Radiation Hardness Assurance

Experience of Using COTS for Space Ion-Thruster In Space and Radiation Hardness Testing

Robert-Jan Koopmans, Emre Ceribas, Thomas Hörbe, Bernhard Seifert, René Sedmik
FOTEC Forschungs- und Technologietransfer GmbH, Wiener Neustadt, Austria


The IFM (Indium FEEP (Field Effect Emission Propulsion) Multi-Emitter) Nano Thruster currently under development at FOTEC was originally intended to be used in CubeSats operating in LEO (Low Earth Orbit). To reduce the costs as much as possible and thus make it attractive for CubeSat missions, the PPU (Power Processing Unit) consists entirely of COTS (Commercial Off-the-Shelf) components. The demand for propulsion systems for small satellites in orbits beyond LEO is growing. The corresponding radiation environment in MEO (Medium Earth Orbit) and beyond is harsher than in LEO. For this reason, a test campaign was designed and executed to find out how resilient the current PPU is to radiation.

The initial goal of the tests was to determine the functionality of the PPU up to level P, or 30 krad. The test was then further extended to level R, or 100 krad, and level A, or 300 krad. Rather than qualifying individual components according ECSS and MIL standards, system level radiation tests were conducted for which no standard exists. Three types of total ionizing dose (TID) tests were conducted at the TEC-Laboratory (Seibersdorf, Austria):

  • a low dose rate test (0.015 rad/s) of the epoxy glue used to fix the emitter crown
  • a low dose rate test (0.015 rad/s) of the PPU
  • a high dose rate test (1.5 rad/s) of the PPU

As the crown emitter in the thruster can only operate under vacuum conditions, a functional test box was designed and built to mimic the firing of the crown emitters during irradiation.

During the test campaign, the irradiation of the PPU was several times interrupted. During these interruptions a full characterization of the PPU was performed. It could thus be determined which components had a reduced performance or were completely broken. The same characterization was performed with a PPU that had undergone the same firing simulation, but was not irradiated. In this way, a distinction could be made between components failing due to gamma radiation and due to other problems. In some cases, bipolar and CMOS devices demonstrate a sensitivity of the electrical parameter degradation at low dose rates. In order to determine the extent of this sensitivity the same test was performed three more times at a high dose rate. Each time the orientation of the PPU w.r.t. the radiation source was changed to investigate the effect of internal scattering of the gamma rays. At the end of the irradiation, all PPUs were subjected to accelerated aging by means of a thermal vacuum test at 100°C for 1 week at FOTEC. After this period, a full characterization of the PPUs were performed again.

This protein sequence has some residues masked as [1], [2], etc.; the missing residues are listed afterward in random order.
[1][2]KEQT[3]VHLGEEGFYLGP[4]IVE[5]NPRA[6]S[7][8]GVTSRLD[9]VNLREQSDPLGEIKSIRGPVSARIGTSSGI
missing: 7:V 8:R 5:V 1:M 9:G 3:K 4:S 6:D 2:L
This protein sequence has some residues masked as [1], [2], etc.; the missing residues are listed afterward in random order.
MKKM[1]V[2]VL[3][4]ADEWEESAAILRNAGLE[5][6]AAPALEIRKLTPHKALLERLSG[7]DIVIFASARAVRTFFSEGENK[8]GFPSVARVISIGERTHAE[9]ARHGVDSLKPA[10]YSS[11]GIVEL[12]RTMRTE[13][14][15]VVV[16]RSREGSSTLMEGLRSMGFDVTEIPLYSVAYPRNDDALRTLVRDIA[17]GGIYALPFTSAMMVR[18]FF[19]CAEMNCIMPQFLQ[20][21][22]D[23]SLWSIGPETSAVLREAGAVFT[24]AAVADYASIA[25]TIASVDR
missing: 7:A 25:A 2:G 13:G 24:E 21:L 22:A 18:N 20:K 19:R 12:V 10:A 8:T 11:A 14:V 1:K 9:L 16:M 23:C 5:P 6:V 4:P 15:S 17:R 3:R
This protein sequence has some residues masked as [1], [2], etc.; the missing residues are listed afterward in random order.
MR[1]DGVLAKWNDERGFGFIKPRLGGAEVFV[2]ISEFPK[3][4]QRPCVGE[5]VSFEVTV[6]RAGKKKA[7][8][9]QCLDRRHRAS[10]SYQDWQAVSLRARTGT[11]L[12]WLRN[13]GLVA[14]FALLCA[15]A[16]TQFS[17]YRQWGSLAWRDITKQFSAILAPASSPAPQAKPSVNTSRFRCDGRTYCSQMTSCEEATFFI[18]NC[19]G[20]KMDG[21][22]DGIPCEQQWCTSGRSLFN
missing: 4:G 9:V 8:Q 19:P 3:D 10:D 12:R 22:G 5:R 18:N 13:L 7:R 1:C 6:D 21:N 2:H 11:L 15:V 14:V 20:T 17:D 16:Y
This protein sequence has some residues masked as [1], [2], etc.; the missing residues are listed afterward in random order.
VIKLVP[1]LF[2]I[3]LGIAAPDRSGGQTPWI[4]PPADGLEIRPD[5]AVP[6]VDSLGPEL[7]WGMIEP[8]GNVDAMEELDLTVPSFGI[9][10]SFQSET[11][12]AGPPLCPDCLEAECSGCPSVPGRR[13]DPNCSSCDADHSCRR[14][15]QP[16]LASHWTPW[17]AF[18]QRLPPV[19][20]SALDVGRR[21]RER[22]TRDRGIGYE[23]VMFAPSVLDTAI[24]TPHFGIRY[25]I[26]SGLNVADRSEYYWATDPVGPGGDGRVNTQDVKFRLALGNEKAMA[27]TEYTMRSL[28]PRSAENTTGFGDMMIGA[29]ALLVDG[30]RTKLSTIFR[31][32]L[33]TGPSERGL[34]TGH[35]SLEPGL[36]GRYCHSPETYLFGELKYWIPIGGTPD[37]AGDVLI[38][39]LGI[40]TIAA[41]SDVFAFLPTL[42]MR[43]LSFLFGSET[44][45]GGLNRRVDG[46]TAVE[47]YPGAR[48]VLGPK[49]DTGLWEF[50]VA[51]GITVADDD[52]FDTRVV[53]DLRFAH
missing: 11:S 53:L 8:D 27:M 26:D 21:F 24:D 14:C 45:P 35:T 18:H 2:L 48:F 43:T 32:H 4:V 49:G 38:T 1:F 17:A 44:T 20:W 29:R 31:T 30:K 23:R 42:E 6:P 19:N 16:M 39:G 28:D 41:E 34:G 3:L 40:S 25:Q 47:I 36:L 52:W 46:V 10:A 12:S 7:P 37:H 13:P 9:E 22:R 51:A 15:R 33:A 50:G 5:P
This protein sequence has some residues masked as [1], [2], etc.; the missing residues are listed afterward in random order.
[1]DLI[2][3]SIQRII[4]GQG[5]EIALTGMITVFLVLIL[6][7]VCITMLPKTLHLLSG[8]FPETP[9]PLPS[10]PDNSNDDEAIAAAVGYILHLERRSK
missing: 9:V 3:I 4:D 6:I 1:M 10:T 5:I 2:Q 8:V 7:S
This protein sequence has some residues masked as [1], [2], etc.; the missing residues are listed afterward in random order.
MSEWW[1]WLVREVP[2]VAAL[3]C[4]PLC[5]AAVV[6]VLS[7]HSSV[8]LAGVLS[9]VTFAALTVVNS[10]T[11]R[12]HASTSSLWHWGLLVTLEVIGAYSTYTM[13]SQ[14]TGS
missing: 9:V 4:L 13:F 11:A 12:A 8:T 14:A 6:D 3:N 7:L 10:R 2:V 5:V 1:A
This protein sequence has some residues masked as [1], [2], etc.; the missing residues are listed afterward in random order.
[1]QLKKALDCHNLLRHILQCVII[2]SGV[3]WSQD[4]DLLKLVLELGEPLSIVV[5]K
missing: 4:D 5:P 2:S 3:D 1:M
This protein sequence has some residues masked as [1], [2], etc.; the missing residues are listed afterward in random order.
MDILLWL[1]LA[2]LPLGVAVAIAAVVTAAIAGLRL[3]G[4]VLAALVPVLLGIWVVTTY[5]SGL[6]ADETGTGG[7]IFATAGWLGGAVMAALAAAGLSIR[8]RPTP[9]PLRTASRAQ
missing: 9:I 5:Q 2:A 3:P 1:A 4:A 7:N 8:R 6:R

The authors are grateful to the help of Seibersdorf Laboratories received during the preparation and execution of the test campaign at the TEC-Laboratory (Seibersdorf, Austria). The work leading to the results is funded by ESA under contract number 4000116898/16/NL/EM.